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Canada's Nettey & Co. looking for big results at Diamond League Final

TORONTO — When Christabel Nettey won gold at the Commonwealth Games in March, on the heels of her first world indoor appearance in three years, she believed her battered body had finally turned the corner. Good health must be on the horizon.

TORONTO — When Christabel Nettey won gold at the Commonwealth Games in March, on the heels of her first world indoor appearance in three years, she believed her battered body had finally turned the corner. Good health must be on the horizon.

But the 27-year-old long jumper from Surrey, B.C., found it was difficult to recharge after the Games on Australia's Gold Coast, and by June, she was physically and mentally spent.

"It was hard to organize myself the latter part of the season because my Diamond Leagues didn't start until June, so it was trying to figure out a balance between staying focused and being able to get rest, and I don't think I fully got it there," Nettey said. "I went to Europe for a few meets, my body was breaking down and I was really tired, and that's why the latter part of my season has been a little bit up and down."

Nettey hopes her season is back on the upswing heading into this week's Diamond League Final, the much-anticipated finale of track and field's prestigious circuit.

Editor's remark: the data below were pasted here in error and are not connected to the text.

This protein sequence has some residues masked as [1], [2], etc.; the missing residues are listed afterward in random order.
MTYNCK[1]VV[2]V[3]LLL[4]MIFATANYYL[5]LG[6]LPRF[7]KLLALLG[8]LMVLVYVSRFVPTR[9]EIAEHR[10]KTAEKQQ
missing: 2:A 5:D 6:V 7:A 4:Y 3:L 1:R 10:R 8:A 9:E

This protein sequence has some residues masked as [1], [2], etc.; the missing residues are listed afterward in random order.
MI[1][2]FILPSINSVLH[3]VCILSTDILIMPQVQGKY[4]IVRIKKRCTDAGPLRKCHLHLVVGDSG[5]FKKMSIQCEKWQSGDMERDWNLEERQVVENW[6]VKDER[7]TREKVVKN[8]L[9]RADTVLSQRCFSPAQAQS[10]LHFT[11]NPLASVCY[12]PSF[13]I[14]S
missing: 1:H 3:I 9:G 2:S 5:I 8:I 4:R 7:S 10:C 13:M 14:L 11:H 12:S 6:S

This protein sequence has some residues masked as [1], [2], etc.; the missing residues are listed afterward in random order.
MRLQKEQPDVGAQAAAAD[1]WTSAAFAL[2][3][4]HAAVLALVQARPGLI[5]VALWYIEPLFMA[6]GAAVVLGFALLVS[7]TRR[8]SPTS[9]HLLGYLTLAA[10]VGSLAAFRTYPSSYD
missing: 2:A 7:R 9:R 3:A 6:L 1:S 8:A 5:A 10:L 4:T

"Moving to the final, the past is the past and I'm here, and I deserve to be here and I'm ready to compete to the best of my ability, and I'm excited to compete," Nettey said.

The Final takes place in two countries over two days, depending on the event. In Zurich on Thursday, Canada's Aaron Brown will race the 200 metres, Matt Hughes will compete in the 3,000-metre steeplechase, and Sage Watson is among the women's 400 hurdles field.

Nettey will jump on Friday in Brussels, alongside Canadian teammates Shawn Barber (pole vault), Michael Mason (high jump), and Mohammed Ahmed (5,000 metres).

Nettey is competing in her first Final since the Diamond League adopted a points race. Each event is contested seven times over a series of 14 meets, with the points leaders meeting in the finale. The winner of each of the 32 events wins US$40,000 and a diamond trophy.  

Nettey was ranked No. 2 in the world in 2015, but her seasons since have read more like a medical textbook. She was sidelined a couple of times with a torn groin, and has a herniated disc in her back that requires careful attention. Long train and plane rides, and little access to therapy while competing in Europe doesn't help.

"Just over the past year, there's been injuries, coaching changes (she trains in Phoenix with Stuart McMillan), program changes, mental stuff . . . obviously it's easier when things are going bad for things to keep spiralling out of control," she said. "But I think I got a hold on it this year."

Nettey had a season's best jump of 6.92 metres at the Commonwealth Games, which is just shy of her career best and Canadian record 6.99 she jumped in 2015.

Following Brussels, Nettey will jump in two smaller European meets and then take about a six-week break before turning her focus to what will be an important two-year stretch. The world track and field championships are Sept. 27 to Oct. 7 in Doha, followed a year later by the 2020 Tokyo Olympics.

Lori Ewing, The Canadian Press